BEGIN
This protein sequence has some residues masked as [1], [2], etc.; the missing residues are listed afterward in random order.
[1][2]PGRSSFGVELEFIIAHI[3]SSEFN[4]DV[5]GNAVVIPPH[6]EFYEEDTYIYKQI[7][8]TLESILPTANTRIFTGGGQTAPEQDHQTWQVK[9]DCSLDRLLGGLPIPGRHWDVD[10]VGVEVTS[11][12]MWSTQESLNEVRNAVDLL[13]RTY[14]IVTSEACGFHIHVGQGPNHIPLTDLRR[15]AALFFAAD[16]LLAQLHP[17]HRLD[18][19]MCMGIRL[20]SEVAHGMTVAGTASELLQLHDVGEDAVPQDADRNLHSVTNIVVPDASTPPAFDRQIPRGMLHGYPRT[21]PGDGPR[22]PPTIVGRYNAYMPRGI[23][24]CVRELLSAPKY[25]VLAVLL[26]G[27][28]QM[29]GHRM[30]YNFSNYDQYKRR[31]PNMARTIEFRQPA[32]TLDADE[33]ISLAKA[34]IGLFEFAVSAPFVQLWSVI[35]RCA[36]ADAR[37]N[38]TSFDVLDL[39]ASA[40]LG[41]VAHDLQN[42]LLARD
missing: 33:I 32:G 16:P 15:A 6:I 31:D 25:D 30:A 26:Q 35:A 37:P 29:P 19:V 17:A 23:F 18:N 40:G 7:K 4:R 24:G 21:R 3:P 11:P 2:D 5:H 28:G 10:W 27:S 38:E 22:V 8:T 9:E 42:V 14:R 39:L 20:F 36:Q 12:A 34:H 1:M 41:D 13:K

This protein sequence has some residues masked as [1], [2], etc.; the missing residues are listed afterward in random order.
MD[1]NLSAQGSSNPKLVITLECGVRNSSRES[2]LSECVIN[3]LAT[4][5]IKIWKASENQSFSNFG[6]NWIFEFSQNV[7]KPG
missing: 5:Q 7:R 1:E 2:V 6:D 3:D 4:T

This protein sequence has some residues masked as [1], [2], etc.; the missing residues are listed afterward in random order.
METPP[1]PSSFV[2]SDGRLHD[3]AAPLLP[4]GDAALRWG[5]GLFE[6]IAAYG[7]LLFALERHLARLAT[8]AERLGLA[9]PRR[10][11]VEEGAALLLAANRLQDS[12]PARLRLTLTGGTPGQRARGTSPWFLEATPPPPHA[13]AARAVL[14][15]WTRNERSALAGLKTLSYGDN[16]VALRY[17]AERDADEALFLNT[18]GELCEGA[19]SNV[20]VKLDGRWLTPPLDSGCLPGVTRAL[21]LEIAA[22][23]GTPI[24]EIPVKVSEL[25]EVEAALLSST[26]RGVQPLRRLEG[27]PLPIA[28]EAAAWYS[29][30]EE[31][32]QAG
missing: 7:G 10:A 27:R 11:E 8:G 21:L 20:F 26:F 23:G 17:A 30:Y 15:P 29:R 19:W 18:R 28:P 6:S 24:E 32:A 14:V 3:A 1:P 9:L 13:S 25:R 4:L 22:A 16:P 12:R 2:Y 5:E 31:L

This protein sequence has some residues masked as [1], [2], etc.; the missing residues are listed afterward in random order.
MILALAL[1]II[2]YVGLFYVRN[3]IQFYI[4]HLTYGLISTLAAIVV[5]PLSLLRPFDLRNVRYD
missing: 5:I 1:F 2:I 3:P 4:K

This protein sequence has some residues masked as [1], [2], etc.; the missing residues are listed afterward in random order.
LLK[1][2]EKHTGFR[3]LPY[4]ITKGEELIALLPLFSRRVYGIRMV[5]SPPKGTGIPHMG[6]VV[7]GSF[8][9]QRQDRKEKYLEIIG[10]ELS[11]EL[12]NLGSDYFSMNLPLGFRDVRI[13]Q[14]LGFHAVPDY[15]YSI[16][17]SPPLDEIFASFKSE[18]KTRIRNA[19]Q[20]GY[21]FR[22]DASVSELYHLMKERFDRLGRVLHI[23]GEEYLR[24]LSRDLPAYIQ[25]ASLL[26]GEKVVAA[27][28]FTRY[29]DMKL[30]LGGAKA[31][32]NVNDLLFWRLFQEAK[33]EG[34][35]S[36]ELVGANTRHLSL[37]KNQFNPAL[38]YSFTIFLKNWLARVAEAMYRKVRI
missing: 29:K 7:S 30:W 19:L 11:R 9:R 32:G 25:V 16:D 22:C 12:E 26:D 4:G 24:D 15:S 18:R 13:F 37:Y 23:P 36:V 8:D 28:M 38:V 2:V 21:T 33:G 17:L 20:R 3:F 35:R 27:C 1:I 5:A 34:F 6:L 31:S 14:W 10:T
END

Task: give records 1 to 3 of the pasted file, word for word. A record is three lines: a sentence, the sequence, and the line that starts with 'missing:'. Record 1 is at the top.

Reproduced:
This protein sequence has some residues masked as [1], [2], etc.; the missing residues are listed afterward in random order.
[1][2]PGRSSFGVELEFIIAHI[3]SSEFN[4]DV[5]GNAVVIPPH[6]EFYEEDTYIYKQI[7][8]TLESILPTANTRIFTGGGQTAPEQDHQTWQVK[9]DCSLDRLLGGLPIPGRHWDVD[10]VGVEVTS[11][12]MWSTQESLNEVRNAVDLL[13]RTY[14]IVTSEACGFHIHVGQGPNHIPLTDLRR[15]AALFFAAD[16]LLAQLHP[17]HRLD[18][19]MCMGIRL[20]SEVAHGMTVAGTASELLQLHDVGEDAVPQDADRNLHSVTNIVVPDASTPPAFDRQIPRGMLHGYPRT[21]PGDGPR[22]PPTIVGRYNAYMPRGI[23][24]CVRELLSAPKY[25]VLAVLL[26]G[27][28]QM[29]GHRM[30]YNFSNYDQYKRR[31]PNMARTIEFRQPA[32]TLDADE[33]ISLAKA[34]IGLFEFAVSAPFVQLWSVI[35]RCA[36]ADAR[37]N[38]TSFDVLDL[39]ASA[40]LG[41]VAHDLQN[42]LLARD
missing: 33:I 32:G 16:P 15:A 6:I 31:D 25:D 30:A 26:Q 35:A 37:P 29:P 19:V 17:A 23:F 18:N 40:G 7:K 4:R 24:G 21:R 3:P 11:P 2:D 5:H 28:G 10:W 27:S 38:E 22:V 8:T 9:E 42:V 14:R 39:L 20:F 36:Q 12:A 34:H 1:M 41:D 13:K

This protein sequence has some residues masked as [1], [2], etc.; the missing residues are listed afterward in random order.
MD[1]NLSAQGSSNPKLVITLECGVRNSSRES[2]LSECVIN[3]LAT[4][5]IKIWKASENQSFSNFG[6]NWIFEFSQNV[7]KPG
missing: 5:Q 7:R 1:E 2:V 6:D 3:D 4:T

This protein sequence has some residues masked as [1], [2], etc.; the missing residues are listed afterward in random order.
METPP[1]PSSFV[2]SDGRLHD[3]AAPLLP[4]GDAALRWG[5]GLFE[6]IAAYG[7]LLFALERHLARLAT[8]AERLGLA[9]PRR[10][11]VEEGAALLLAANRLQDS[12]PARLRLTLTGGTPGQRARGTSPWFLEATPPPPHA[13]AARAVL[14][15]WTRNERSALAGLKTLSYGDN[16]VALRY[17]AERDADEALFLNT[18]GELCEGA[19]SNV[20]VKLDGRWLTPPLDSGCLPGVTRAL[21]LEIAA[22][23]GTPI[24]EIPVKVSEL[25]EVEAALLSST[26]RGVQPLRRLEG[27]PLPIA[28]EAAAWYS[29][30]EE[31][32]QAG
missing: 7:G 10:A 27:R 11:E 8:G 21:L 20:F 26:F 23:G 17:A 30:Y 15:P 29:R 19:W 18:R 28:P 6:S 24:E 32:A 14:V 3:A 1:P 9:L 13:S 25:R 4:L 22:A 16:P 12:R 2:Y 5:E 31:L